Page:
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Friday, 06 September 2019 14:08

Dental Myths Part 2

Dental Myth: Horses don't get cavities.

Horses can have a variety of problems, cavities included. Some common and not so common issues are pictured below. Many of these problems require a sedated oral examination with a speculum and odontoscope. Sometimes radiographs (x-rays) are used to look at the tooth below the gum line.


The tooth in the image above is misshapen. There is a normal tooth behind it and a cavity in the tooth in front of it. The misshapen tooth could have occurred from trauma, been present at birth, or be deformed due to abnormal growth. Radiographs were taken to look at the tooth root and showed a mass present in the root that was affecting the sinus cavity. The horse was showing no signs of illness and had presented for a routine dental prior to breeding season.


One of the common dental abnormalities seen is a hook on the first premolar of the upper teeth. The hooks are easily reduced when small. It is important to do so because the presence of a hook can affect the forward-backward motion of the upper and lower jaws relative to each other.

Mandibular Wolf tooth

Horses can break and displace teeth just like humans. This picture shows a fractured and displaced lower premolar. The front half of the tooth is missing and the pulp cavity (the dark brown spot in the center) is exposed. Exposed pulp is very uncomfortable, as it means the tooth nerve is exposed.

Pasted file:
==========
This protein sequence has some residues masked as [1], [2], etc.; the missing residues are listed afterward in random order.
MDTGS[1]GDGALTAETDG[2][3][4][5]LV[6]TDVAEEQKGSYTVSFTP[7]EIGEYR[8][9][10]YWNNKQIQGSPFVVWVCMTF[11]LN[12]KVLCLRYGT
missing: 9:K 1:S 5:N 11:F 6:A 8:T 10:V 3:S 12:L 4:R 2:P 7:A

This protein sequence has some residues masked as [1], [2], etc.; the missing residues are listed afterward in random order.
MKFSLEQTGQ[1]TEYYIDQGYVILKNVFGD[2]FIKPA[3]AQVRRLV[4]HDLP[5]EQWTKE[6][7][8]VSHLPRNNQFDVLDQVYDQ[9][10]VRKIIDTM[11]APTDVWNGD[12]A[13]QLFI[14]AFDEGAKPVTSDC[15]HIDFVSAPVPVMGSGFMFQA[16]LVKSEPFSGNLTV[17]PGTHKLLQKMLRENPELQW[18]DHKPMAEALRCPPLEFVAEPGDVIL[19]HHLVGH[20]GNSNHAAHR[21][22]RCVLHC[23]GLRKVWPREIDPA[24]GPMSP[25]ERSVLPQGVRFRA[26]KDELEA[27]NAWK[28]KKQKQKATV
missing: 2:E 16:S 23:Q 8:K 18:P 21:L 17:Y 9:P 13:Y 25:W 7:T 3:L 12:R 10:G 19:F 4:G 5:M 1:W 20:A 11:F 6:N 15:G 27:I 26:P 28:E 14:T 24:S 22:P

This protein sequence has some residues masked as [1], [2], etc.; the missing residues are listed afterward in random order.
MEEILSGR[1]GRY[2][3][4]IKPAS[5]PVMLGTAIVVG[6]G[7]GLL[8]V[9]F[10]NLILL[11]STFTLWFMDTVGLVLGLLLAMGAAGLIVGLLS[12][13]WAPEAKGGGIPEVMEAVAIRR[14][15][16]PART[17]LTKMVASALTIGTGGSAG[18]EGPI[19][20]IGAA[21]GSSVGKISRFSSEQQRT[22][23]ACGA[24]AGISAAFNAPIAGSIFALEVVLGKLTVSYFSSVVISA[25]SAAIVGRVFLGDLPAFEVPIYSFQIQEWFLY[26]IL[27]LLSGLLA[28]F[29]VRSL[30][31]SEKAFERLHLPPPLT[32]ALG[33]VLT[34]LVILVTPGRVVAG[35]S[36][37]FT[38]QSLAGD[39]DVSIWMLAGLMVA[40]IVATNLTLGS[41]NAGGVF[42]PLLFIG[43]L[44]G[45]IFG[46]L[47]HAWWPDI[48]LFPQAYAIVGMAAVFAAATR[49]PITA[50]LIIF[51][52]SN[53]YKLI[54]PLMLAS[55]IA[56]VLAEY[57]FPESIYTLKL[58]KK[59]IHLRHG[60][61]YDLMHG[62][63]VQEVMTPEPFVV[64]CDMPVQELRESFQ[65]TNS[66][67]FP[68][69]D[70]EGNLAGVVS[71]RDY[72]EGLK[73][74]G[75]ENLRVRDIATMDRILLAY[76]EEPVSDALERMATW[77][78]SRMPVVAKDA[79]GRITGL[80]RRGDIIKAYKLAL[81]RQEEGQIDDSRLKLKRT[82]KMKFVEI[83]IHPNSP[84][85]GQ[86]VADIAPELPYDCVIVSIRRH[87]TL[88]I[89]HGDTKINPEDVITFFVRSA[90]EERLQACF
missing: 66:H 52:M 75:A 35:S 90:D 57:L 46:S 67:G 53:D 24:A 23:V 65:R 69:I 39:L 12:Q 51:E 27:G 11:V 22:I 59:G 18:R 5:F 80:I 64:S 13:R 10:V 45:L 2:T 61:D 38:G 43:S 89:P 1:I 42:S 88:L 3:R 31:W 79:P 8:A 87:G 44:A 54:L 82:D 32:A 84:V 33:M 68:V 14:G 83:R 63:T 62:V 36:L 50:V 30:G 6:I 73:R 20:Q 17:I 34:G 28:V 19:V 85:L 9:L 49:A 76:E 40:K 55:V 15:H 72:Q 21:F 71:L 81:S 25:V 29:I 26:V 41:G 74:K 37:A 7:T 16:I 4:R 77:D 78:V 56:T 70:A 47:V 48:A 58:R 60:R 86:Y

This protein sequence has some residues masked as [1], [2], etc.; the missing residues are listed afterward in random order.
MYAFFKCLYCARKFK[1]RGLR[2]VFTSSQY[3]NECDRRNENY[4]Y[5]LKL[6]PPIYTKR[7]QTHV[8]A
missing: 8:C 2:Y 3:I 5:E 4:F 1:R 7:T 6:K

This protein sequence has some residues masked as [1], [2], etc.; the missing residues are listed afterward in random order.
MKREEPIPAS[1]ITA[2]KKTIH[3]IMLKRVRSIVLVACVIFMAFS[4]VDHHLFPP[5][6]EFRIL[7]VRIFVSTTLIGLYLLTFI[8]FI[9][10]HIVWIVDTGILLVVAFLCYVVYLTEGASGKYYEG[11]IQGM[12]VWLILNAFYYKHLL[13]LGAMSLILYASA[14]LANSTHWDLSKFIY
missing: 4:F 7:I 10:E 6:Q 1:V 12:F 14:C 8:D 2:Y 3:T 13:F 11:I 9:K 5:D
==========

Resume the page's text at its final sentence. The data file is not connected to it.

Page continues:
Before     After

Horses can get severe tartar, especially around the canines. Tartar is an accumulation of calcified debris and bacteria that can accumulate around and between teeth. Part of a routine examination involves evaluating around each tooth for signs of tartar and removing it if present. In these images you can see the canine tooth before and after tartar removal. After the tartar is removed the gum recession and inflammation becomes very evident. Excess tartar accumulation can be a sign of a systemic disease like Cushing's disease or lead to the rotting and loosening of teeth, which then need to be extracted.


Horse teeth erupt throughout their lifetime. The overgrowth is kept in check by the opposite tooth grinding against the wear surface. If the opposing tooth is lost or damaged, a tooth can overgrow and cause problems. The picture shows a large overgrowth of an upper molar (and a small hook on the first premolar). The tooth was so overgrown that it was causing sores in the lower part of the mouth. Also, the teeth were locked together like puzzle pieces, preventing normal chewing motion. Treatment required rasping down (reducing) the overgrown tooth in small increments to avoid opening the pulp cavity. The tooth was reduced by about ½ cm every 3 months until it was level with the other teeth. This horse required dental equilibrations every 6 months once the issue was corrected to avoid the tooth from becoming overgrown again.

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More in this category: « Dental Myths Part 1



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